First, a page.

Folks in Christchurch, New Zealand, must still be talking about this week's spectacular electrical storm, described by one meteorologist as a once-in-10-years event, producing severe hailstorms and hundreds of lightning strikes that set the twilight aglow. It was a dream night for weather photographers and Aaron Campbell made the most of the event, capturing a series of stunning images that look almost unreal.
Campbell, who is new at storm chasing and whose Facebook page has been blowing up as a result of the images, allowed four of his shots to be used in this post.
With the storm approaching he pondered whether to grab his camera and head out because he did not realize how severe of a disturbance it was becoming. But when his wife, Kazumi, pointed out "the deepest black cloud color I have ever seen over the southern suburbs," Campbell was out the door.
Listening to radio reports, he knew the storm was headed his way.
"I heard a radio station in Addington describing a massive and deafening hail storm they were experiencing on their studio roof," Campbell said. "With three kilometers between us and the storm coming my way, I just pulled the car over, fumbled for my tripod, and set up on the street between two large infrastructure repair sites ... neither of which I wanted in frame.
"Another resident walking his dog was taking images on a camera phone on the other side of the road; we both described our impressions of what we were seeing and he soon came and joined me."
The storm was violent. Hail struck buildings with such force that it sounded like gunfire, and ripped holes in rooftops. "I've never seen a hail storm like this before. I didn't realize how much damage it could do," resident David Clarkson told Stuff.com. "Our cars were in the garage so they're OK, but I imagine a few people will have some dents and paint chips this morning."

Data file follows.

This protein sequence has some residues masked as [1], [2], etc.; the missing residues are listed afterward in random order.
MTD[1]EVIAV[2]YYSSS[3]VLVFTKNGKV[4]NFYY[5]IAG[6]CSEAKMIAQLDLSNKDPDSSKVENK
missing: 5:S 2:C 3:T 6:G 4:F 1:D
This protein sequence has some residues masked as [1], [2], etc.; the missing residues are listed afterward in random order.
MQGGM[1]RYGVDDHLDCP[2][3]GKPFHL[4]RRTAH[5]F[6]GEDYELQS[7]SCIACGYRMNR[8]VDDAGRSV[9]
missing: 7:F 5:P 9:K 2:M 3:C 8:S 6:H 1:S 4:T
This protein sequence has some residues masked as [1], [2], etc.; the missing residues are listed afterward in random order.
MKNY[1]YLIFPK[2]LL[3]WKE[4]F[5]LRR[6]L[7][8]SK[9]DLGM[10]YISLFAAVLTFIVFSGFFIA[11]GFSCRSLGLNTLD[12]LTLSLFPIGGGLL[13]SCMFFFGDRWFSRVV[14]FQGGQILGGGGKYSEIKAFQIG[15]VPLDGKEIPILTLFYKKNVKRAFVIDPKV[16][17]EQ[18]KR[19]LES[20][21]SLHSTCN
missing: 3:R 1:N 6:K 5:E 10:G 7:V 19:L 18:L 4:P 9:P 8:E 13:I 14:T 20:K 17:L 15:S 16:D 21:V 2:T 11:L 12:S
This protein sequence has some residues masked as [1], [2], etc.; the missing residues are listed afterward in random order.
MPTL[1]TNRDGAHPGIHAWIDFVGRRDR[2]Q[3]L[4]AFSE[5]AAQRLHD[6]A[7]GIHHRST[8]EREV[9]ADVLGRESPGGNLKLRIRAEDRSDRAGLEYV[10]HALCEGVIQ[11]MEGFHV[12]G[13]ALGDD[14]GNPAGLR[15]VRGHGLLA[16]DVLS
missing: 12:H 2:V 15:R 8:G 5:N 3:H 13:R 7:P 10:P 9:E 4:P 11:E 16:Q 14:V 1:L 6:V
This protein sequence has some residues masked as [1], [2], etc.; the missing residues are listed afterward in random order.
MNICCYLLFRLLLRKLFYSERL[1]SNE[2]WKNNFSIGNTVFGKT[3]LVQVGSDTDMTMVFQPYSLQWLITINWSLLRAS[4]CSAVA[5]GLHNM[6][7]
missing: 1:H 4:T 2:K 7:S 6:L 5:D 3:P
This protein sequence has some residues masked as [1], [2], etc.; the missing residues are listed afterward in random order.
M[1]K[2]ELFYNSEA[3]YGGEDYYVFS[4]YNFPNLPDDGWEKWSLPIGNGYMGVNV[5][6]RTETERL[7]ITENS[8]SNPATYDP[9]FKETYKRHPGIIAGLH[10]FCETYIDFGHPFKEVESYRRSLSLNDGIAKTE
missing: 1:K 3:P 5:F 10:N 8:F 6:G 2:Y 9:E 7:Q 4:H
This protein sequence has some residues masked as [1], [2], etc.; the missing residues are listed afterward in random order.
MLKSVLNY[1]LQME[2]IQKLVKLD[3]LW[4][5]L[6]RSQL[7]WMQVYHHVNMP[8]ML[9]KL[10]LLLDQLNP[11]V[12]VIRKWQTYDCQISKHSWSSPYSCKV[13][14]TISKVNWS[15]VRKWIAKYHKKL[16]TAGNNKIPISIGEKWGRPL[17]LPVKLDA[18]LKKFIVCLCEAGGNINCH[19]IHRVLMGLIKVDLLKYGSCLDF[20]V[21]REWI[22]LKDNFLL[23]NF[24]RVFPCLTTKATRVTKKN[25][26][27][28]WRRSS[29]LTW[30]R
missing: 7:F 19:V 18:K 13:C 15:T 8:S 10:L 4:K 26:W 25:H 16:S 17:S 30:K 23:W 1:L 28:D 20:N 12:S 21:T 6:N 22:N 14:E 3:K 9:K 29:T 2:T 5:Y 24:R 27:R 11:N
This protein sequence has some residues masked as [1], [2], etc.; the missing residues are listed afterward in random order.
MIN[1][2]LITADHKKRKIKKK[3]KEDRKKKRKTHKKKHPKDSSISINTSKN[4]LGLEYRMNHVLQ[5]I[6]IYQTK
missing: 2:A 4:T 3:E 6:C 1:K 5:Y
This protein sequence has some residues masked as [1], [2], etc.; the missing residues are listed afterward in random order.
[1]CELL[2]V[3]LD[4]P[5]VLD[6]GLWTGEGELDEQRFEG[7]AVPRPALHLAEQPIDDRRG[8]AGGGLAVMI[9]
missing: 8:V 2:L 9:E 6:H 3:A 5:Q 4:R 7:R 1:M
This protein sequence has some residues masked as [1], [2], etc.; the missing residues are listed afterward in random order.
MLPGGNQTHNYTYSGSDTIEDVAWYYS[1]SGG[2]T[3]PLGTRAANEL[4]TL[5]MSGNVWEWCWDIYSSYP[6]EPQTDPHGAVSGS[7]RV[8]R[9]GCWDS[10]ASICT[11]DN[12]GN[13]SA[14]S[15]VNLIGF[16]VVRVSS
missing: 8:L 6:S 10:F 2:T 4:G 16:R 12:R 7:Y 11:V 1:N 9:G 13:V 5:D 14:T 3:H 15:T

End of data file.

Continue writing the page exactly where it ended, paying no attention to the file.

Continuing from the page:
Campbell used a Nikon D800 with the 14-24mm Nikkor lens. The two top images were run through a High Dynamic Range (HDR) program that brings out more vivid and dynamic colors. Campbell achieved the star-like effect with the street lights because of multiple blades on the internal aperture ring.
"The sunset and dark clouds created a wide lighting contrast and the job of capturing an image was challenging," he said. "The lightning strikes were intense but brief. The bolts spilled light all over the surrounding clouds, but where I was, most [strikes] didn't seem to contact the ground, and whether I was preoccupied or not, I wasn't shocked with a thunderous roar each time a strike occurred.
"I clicked away repeatedly, pausing to review an occasional image, change a setting or two in the camera and keep on clicking ... review, change... After 15 minutes the storm was over us to the east and west, but only a few drops of rain fell during that time. My lens was dry. Yay!"